A bill in the Oregon Legislature is sure to draw the attention of the state’s farmers, ranchers and forest managers.
It would gut the state’s “Right to Farm and Forest” law.
All 50 states have similar laws that protect farmers, ranchers and forest managers from nuisance or trespass lawsuits filed by neighbors or others who do not approve of how a farm is operated.
These laws are based on common sense. They protect farmers and forest managers from people who don’t understand or don’t approve of certain practices. Among them are making noise, kicking up dust or applying weed killers or other pesticides.
“Right to Farm” laws were written with the recognition that farms and forests need to be managed to be financial sustainable. The Oregon law even states that “farming and forest practices are critical to the economic welfare of this state.”
The law also protects activities as long as they are done in a reasonable and prudent manner. That means pesticide labels must be followed and neighboring crops can’t be damaged.
It doesn’t say anything about whether a complaint can be based on philosophical disagreements about how a farm or forest is managed.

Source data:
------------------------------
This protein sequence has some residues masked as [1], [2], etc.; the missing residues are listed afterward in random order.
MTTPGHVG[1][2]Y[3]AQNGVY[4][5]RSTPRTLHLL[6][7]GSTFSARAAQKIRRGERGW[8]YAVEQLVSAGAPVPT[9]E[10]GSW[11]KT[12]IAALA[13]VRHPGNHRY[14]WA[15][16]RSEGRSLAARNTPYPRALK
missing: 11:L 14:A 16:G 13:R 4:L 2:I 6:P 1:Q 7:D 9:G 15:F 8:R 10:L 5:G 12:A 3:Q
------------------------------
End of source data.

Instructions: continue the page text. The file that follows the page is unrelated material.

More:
Senate Bill 499 would remove the protections for pesticide use in the current law. A key change would allow anyone who sues a farmer over pesticide use and loses to avoid paying attorney fees to the farmer.
This in essence voids a major purpose of the law, which was written to protect farmers and forest managers, not put them at risk for using pesticides.
In other words, farmers and forest managers who face even a frivolous legal attack for using pesticides could never get their attorney fees from the losers.
That is unfair. If that and other ill-considered changes are made, the Legislature might as well change the name of the law to the “Right to Hassle Farmers and Foresters.”
Pesticides are an important part of agriculture. Without them, costs will spiral out of control, and weeds and bugs will overtake crops.
That’s why the practices of farmers, ranchers and forest managers must continue to be protected by the Oregon Legislature. The best way to do that is to reject SB 499.